This wine was mouthwatering and bright, with a light straw yellow color. You get minerals, ocean and a floral note when you stick your nose in the glass and then tart green apple and stone fruit pits in your mouth. There is in the background this little bit of beeswax. It is a lovely and subtle wine.
What to Pair with it?
I spent a little time in the afternoon researching what to pair with this wine. I started with the Bonny Doon site, which gave me “the briniest oysters you can find or Dungeness crab.” Well, sadly, finding either of those for the evening dinner was not really a possibility, so I searched further.
Tablas Creek Vineyards also does a Picpoul (there are not many wineries in the country that do), and they suggested; Fried Calamari, Thai dishes with lemongrass and ginger, Dover sole, Cerviche, Braised tuna or Swordfish. Well, that I could work with and Calamari and some Thai lemongrass sticks were added to the shopping list.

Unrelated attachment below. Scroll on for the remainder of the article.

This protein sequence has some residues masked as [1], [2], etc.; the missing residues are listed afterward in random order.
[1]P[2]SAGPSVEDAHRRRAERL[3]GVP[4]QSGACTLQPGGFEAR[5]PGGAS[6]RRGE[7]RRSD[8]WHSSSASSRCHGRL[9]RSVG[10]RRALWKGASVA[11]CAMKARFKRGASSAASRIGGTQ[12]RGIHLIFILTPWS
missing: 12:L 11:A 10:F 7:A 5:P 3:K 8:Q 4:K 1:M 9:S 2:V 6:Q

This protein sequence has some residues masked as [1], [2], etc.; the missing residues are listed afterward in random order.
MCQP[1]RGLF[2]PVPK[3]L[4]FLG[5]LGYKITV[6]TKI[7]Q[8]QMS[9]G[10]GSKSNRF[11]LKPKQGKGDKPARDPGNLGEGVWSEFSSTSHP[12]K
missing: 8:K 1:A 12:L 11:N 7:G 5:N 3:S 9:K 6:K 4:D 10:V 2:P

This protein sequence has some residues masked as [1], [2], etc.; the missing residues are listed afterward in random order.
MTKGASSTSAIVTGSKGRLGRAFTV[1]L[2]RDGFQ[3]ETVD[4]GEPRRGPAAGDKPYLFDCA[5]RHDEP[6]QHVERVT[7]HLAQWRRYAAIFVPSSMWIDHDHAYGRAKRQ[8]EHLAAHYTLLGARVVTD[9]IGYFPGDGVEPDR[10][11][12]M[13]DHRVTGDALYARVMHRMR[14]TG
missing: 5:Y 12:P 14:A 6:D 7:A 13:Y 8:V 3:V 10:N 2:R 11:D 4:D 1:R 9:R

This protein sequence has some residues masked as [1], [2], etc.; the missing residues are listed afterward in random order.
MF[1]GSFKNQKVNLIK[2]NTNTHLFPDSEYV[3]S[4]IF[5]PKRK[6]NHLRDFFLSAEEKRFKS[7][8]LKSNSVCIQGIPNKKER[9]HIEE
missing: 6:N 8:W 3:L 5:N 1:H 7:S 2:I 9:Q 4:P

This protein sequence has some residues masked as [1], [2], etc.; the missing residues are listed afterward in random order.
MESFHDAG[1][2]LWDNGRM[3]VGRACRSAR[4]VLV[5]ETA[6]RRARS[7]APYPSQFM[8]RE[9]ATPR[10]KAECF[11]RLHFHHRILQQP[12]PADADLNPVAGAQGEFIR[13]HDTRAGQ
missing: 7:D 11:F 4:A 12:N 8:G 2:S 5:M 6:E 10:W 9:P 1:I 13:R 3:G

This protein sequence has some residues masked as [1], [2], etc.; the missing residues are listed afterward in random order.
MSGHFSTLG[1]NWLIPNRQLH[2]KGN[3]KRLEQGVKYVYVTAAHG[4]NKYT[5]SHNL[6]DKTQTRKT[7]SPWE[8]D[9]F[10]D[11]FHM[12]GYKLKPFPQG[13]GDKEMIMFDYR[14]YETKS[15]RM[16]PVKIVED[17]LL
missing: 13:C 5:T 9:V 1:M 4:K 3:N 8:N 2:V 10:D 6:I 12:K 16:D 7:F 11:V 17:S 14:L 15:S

Digging deeper The Wine Cellar Insider suggested “salmon, swordfish, scallops, clams, oysters and rich cream or butter sauces.” And Picpoul de Pinet suggestion “not only….seafood and shellfish as well as other traditional Mediterranean dishes, but also with cheese and chocolate.” And finally Wine & Good Food suggested “oysters, Mahi Mahi or a salad topped with strawberries and goat cheese”
Okay…so now we had a list to work with. We headed to TJ’s, to see what we could find that might fit the bill and give us a wide variety of things to try.
Pairing a Picpoul
So we ended up with a big platter with a variety of things to try with this wine. We included; smoked oysters, herbed goat cheese, anchovies, smoked gouda, sardines, olive tapenade, capers and a couple Spanish Cheeses; Manchego and Iberico . We later dinned on the Calamari with a mayo, greek yogurt dip with thyme, lemon juice and lemon zest and the Thai Lemongrass chicken sticks.
As I tasted an allegory took hold in my mind, so indulge me as it carries me through my tasting notes.
The tasting hook up